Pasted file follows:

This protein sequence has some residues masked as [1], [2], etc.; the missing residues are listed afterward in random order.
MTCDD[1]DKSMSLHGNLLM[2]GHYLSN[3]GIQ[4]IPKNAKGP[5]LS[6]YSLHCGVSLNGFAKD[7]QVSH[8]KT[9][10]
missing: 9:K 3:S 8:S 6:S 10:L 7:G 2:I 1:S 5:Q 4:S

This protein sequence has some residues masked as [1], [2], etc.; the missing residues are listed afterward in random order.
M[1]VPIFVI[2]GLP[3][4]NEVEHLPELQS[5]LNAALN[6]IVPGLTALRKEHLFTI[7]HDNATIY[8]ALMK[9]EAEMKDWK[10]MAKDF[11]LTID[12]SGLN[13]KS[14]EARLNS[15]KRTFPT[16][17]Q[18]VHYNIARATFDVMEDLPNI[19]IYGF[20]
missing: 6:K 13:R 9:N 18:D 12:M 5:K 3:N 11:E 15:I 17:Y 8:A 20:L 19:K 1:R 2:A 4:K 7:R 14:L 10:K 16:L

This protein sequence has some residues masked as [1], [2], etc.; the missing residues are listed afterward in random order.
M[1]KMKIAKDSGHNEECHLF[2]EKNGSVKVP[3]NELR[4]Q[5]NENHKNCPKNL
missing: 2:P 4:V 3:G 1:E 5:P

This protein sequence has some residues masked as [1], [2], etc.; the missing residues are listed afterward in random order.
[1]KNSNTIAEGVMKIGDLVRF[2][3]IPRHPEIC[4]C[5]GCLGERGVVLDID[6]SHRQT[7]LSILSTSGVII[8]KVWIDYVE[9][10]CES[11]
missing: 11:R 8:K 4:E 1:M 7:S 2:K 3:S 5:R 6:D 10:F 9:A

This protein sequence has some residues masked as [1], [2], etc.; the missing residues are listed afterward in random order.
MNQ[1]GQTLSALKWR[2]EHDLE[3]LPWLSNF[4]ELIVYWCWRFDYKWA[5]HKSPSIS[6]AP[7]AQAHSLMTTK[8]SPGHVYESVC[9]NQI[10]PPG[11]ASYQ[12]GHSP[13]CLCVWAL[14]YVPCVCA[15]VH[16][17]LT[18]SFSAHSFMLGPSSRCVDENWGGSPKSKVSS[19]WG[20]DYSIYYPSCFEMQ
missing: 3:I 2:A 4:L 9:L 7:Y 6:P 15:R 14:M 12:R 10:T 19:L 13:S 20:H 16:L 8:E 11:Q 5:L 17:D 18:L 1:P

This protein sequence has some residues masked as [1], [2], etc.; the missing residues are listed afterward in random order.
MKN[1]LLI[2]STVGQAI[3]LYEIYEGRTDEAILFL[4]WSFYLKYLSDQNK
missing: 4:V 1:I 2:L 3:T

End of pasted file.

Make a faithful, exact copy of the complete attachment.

This protein sequence has some residues masked as [1], [2], etc.; the missing residues are listed afterward in random order.
MTCDD[1]DKSMSLHGNLLM[2]GHYLSN[3]GIQ[4]IPKNAKGP[5]LS[6]YSLHCGVSLNGFAKD[7]QVSH[8]KT[9][10]
missing: 9:K 3:S 8:S 6:S 10:L 7:G 2:I 1:S 5:Q 4:S

This protein sequence has some residues masked as [1], [2], etc.; the missing residues are listed afterward in random order.
M[1]VPIFVI[2]GLP[3][4]NEVEHLPELQS[5]LNAALN[6]IVPGLTALRKEHLFTI[7]HDNATIY[8]ALMK[9]EAEMKDWK[10]MAKDF[11]LTID[12]SGLN[13]KS[14]EARLNS[15]KRTFPT[16][17]Q[18]VHYNIARATFDVMEDLPNI[19]IYGF[20]
missing: 6:K 13:R 9:N 18:D 12:M 5:K 3:N 11:E 15:I 17:Y 8:A 20:L 19:K 1:R 2:A 4:K 7:R 14:L 10:K 16:L

This protein sequence has some residues masked as [1], [2], etc.; the missing residues are listed afterward in random order.
M[1]KMKIAKDSGHNEECHLF[2]EKNGSVKVP[3]NELR[4]Q[5]NENHKNCPKNL
missing: 2:P 4:V 3:G 1:E 5:P

This protein sequence has some residues masked as [1], [2], etc.; the missing residues are listed afterward in random order.
[1]KNSNTIAEGVMKIGDLVRF[2][3]IPRHPEIC[4]C[5]GCLGERGVVLDID[6]SHRQT[7]LSILSTSGVII[8]KVWIDYVE[9][10]CES[11]
missing: 11:R 8:K 4:E 1:M 7:S 2:K 3:S 5:R 6:D 10:F 9:A

This protein sequence has some residues masked as [1], [2], etc.; the missing residues are listed afterward in random order.
MNQ[1]GQTLSALKWR[2]EHDLE[3]LPWLSNF[4]ELIVYWCWRFDYKWA[5]HKSPSIS[6]AP[7]AQAHSLMTTK[8]SPGHVYESVC[9]NQI[10]PPG[11]ASYQ[12]GHSP[13]CLCVWAL[14]YVPCVCA[15]VH[16][17]LT[18]SFSAHSFMLGPSSRCVDENWGGSPKSKVSS[19]WG[20]DYSIYYPSCFEMQ
missing: 3:I 2:A 4:L 9:L 7:Y 6:P 15:R 14:M 12:R 10:T 19:L 13:S 20:H 16:L 8:E 11:Q 5:L 17:D 18:L 1:P

This protein sequence has some residues masked as [1], [2], etc.; the missing residues are listed afterward in random order.
MKN[1]LLI[2]STVGQAI[3]LYEIYEGRTDEAILFL[4]WSFYLKYLSDQNK
missing: 4:V 1:I 2:L 3:T